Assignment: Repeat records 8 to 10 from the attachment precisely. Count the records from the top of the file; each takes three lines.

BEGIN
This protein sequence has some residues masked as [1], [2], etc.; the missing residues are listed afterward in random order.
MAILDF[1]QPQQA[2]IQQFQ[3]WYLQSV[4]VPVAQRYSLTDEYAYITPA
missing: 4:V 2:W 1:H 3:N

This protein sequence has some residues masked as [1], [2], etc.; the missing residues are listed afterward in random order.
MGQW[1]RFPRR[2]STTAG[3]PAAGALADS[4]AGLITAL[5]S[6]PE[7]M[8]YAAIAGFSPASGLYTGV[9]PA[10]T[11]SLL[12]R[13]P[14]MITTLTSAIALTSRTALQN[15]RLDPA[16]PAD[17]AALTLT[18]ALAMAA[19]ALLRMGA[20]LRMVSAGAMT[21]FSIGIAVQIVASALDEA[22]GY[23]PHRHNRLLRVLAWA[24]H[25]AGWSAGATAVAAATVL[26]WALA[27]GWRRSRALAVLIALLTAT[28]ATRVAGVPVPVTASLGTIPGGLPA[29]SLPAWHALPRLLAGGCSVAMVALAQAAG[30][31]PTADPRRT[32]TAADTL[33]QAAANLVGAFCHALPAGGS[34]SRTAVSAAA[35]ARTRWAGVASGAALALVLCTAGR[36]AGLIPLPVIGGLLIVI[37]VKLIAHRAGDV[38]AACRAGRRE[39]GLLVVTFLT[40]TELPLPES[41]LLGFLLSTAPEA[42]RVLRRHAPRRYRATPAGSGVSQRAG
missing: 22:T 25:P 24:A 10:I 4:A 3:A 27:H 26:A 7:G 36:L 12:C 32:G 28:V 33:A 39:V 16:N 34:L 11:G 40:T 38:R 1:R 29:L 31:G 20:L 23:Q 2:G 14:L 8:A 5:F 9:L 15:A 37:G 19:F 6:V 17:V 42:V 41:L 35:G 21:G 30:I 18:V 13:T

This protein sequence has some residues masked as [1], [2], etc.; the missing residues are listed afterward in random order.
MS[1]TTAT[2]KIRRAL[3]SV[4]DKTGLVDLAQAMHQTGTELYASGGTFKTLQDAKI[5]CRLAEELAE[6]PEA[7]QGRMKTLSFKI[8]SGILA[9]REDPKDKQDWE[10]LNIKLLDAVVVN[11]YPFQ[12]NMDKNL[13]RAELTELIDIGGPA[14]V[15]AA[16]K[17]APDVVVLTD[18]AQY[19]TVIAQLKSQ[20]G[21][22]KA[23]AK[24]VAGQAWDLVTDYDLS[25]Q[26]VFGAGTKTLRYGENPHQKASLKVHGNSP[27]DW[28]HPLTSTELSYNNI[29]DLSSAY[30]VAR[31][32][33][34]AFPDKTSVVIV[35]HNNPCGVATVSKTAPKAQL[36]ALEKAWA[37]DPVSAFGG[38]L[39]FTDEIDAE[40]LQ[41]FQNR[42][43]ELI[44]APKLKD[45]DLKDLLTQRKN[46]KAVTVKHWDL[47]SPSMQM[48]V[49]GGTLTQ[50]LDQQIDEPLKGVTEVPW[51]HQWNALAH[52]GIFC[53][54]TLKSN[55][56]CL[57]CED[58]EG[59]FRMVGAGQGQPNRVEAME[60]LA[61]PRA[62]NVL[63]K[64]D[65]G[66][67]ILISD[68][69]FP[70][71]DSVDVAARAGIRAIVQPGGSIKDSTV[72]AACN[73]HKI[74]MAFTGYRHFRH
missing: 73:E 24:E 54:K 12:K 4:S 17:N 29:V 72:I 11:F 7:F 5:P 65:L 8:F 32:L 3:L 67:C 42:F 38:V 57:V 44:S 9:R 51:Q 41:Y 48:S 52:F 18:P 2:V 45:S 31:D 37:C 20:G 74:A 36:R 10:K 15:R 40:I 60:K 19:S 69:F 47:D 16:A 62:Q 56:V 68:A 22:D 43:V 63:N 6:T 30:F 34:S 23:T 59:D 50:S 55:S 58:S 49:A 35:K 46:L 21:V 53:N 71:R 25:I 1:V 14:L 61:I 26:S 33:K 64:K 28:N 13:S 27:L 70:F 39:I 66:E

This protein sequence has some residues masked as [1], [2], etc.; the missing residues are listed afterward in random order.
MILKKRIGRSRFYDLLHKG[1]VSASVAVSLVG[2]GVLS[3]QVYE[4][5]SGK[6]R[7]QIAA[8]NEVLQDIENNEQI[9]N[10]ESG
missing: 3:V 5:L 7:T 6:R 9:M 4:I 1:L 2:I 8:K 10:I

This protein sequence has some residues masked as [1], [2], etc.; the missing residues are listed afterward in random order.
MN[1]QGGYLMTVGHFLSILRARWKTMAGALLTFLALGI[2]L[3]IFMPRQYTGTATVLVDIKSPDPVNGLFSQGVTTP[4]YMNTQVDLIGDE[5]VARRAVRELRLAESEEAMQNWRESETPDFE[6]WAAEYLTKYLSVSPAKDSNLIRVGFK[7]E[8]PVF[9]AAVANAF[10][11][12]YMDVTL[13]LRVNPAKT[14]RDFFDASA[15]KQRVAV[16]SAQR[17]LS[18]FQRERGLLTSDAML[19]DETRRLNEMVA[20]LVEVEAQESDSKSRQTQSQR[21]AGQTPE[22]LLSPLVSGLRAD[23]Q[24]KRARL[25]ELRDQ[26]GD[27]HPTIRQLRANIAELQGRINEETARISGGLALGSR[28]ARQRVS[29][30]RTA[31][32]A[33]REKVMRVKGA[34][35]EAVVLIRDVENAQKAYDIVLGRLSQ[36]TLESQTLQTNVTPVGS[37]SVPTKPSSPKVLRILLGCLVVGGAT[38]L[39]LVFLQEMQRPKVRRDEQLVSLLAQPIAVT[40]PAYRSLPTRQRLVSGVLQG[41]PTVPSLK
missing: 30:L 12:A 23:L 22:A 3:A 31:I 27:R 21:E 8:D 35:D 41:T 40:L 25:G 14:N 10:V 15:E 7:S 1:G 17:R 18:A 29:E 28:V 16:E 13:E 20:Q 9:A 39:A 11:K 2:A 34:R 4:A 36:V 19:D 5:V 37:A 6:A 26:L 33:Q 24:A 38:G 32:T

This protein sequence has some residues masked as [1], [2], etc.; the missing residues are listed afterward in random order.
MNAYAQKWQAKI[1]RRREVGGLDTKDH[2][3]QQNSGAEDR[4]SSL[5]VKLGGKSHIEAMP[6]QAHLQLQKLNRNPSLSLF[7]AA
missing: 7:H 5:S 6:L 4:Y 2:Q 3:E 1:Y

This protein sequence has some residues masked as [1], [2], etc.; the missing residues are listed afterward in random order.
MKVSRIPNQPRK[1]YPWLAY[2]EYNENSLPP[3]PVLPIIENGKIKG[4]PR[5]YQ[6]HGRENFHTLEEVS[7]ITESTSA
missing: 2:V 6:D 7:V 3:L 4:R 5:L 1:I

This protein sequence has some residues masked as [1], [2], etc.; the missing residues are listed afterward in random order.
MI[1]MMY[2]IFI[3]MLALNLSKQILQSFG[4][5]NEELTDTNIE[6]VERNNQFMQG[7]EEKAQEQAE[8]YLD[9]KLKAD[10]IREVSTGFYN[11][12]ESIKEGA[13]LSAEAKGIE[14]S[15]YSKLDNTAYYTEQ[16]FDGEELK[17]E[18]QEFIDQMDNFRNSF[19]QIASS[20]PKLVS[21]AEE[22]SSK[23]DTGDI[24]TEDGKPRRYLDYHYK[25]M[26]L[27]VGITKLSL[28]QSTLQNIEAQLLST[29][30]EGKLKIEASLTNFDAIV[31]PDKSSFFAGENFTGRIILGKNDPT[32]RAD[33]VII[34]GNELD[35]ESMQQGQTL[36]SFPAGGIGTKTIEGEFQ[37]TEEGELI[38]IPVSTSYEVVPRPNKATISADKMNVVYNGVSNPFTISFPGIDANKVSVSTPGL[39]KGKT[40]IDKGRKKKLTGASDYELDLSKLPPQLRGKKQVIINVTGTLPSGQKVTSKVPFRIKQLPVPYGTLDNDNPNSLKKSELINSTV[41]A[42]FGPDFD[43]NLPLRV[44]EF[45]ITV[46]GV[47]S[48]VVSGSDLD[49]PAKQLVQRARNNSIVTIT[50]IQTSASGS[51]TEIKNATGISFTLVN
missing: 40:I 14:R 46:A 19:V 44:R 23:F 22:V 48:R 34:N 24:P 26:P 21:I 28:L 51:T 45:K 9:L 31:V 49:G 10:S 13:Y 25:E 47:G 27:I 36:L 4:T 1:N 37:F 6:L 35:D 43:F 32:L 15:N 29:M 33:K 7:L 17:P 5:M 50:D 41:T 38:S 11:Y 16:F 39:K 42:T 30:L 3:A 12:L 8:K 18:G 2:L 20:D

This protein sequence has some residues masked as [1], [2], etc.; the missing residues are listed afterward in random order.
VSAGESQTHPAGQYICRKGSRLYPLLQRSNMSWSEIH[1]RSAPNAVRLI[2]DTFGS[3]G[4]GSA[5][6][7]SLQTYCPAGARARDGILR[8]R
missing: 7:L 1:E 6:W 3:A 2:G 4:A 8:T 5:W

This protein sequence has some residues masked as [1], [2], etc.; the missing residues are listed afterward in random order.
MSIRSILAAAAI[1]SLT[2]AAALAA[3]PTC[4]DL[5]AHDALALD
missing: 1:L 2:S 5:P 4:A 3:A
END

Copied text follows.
This protein sequence has some residues masked as [1], [2], etc.; the missing residues are listed afterward in random order.
MI[1]MMY[2]IFI[3]MLALNLSKQILQSFG[4][5]NEELTDTNIE[6]VERNNQFMQG[7]EEKAQEQAE[8]YLD[9]KLKAD[10]IREVSTGFYN[11][12]ESIKEGA[13]LSAEAKGIE[14]S[15]YSKLDNTAYYTEQ[16]FDGEELK[17]E[18]QEFIDQMDNFRNSF[19]QIASS[20]PKLVS[21]AEE[22]SSK[23]DTGDI[24]TEDGKPRRYLDYHYK[25]M[26]L[27]VGITKLSL[28]QSTLQNIEAQLLST[29][30]EGKLKIEASLTNFDAIV[31]PDKSSFFAGENFTGRIILGKNDPT[32]RAD[33]VII[34]GNELD[35]ESMQQGQTL[36]SFPAGGIGTKTIEGEFQ[37]TEEGELI[38]IPVSTSYEVVPRPNKATISADKMNVVYNGVSNPFTISFPGIDANKVSVSTPGL[39]KGKT[40]IDKGRKKKLTGASDYELDLSKLPPQLRGKKQVIINVTGTLPSGQKVTSKVPFRIKQLPVPYGTLDNDNPNSLKKSELINSTV[41]A[42]FGPDFD[43]NLPLRV[44]EF[45]ITV[46]GV[47]S[48]VVSGSDLD[49]PAKQLVQRARNNSIVTIT[50]IQTSASGS[51]TEIKNATGISFTLVN
missing: 40:I 14:R 46:A 19:V 44:R 23:F 22:V 48:R 34:N 24:P 26:P 21:I 28:L 51:T 45:K 9:L 31:V 49:G 10:S 13:Y 25:E 47:G 27:I 36:L 4:T 1:N 37:F 6:L 35:D 43:F 32:L 15:N 29:M 33:K 7:L 17:P 5:M 50:D 41:T 38:S 11:Y 16:F 39:K 42:T 30:L 3:A 12:L 8:K 18:G 2:L 20:D

This protein sequence has some residues masked as [1], [2], etc.; the missing residues are listed afterward in random order.
VSAGESQTHPAGQYICRKGSRLYPLLQRSNMSWSEIH[1]RSAPNAVRLI[2]DTFGS[3]G[4]GSA[5][6][7]SLQTYCPAGARARDGILR[8]R
missing: 7:L 1:E 6:W 3:A 2:G 4:A 8:T 5:W

This protein sequence has some residues masked as [1], [2], etc.; the missing residues are listed afterward in random order.
MSIRSILAAAAI[1]SLT[2]AAALAA[3]PTC[4]DL[5]AHDALALD
missing: 1:L 2:S 5:P 4:A 3:A